- Posted by: ANBC
- Category: Blog
Autor: Elias Sfeir
Presidente Executivo-ANBC e Conselheiro Certificado-Promovendo a Disciplina de Crédito e Governança Corporativa-Brasil
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In the last humanist democratic culture, Citizenship could be summarized as if a person respects the laws with the right behavior, the State provides safety and well-being to this person.
When we talk about well-being, it means access to economic resources that will be used for a person in life. In last centuries, the economic resources were being operacionalized through the financial system. To have a full Citizenship today, you need to have a Financial Citizenship, your passport for well-being.
How to get financial citizenship?
The first step towards accomplishing this objective is the financial inclusion. The government should act to include citizens through the provision of information to the market. When doing that, it enables the financial system to have the means to evaluate borrowers and what products and services can be offered.
The Positive Data (Cadastro Positivo) designed by Banco Central and the Ministry of Finance in Brazil is the most democratic and efficient mechanism for financial inclusion. The new model to adopted by the government is the opt-out, in other words, everyone joins the Positive Data base and can opt-out. For Richard Thaler, winner of last year’s Nobel prize in Economics, this model should be used whenever people have to make difficult and rare decisions, for which they don’t get immediate feedback.
The second step is the offering of products and services to encompass every social class. Government banks take part of this initiative by offering various products, mainly savings accounts, social security and credit. They also offer insurances and capitalization bonds. In order to obtain the capillarity necessary for serving society, the government can also encourage financial actors to make these offers available.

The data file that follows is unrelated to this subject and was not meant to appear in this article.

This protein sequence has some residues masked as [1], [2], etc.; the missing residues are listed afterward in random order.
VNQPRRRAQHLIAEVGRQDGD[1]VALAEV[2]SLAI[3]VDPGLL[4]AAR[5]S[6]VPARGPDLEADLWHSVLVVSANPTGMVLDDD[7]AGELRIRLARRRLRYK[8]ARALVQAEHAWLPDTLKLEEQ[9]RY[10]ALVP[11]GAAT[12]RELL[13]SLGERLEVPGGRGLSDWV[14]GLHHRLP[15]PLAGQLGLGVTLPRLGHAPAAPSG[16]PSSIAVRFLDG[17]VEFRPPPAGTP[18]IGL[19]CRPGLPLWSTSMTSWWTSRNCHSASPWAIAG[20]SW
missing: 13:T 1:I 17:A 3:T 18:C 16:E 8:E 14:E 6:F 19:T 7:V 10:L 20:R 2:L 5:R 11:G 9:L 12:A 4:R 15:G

The third step is providing Financial Education in society so the citizen can choose the best services and financial products available, gaining access to well-being through these economical resources. The government takes part on this phase by offering financial education. There are several strategies that render this objective successful. Among them, the addition of subjects aimed at financial education, the closing of agreements with private bodies for the education of the adult population, the incentive of NGOs dedicated to financial orientation, the usage of consumer protection bodies and the involvement of OSCIP (Civil Society Organization of Public Interest) entities.
Two prominent initiatives of the Brazilian government are the National Financial Education Strategy (ENEF), that was created via presidential decree on December 2010, and the National Committee of Financial Education (Conef), that are responsible for defining plans and programs, besides coordinating the execution of ENEF. Banco Central is a part of Conef, as well as 12 other representative bodies of society and government.
Through ENEF, financial education started to be a state policy. As every state policy, it has a permanent nature and program content, in other words, various planned initiatives that aim for short, medium and long-term objectives.
ENEF actions are free and can be offered by private or public institutions. Public interest should orientate each and every one of the activities, that can’t possess commercial nature. The Financial Education in Schools Program is one of the actions that are part of ENEF. It is coordinated by AEF-Brasil, one of the partners of ANBC, and its objective is to contribute for the development of a culture of planning, prevention, saving, investment, conscious consumption and responsible credit.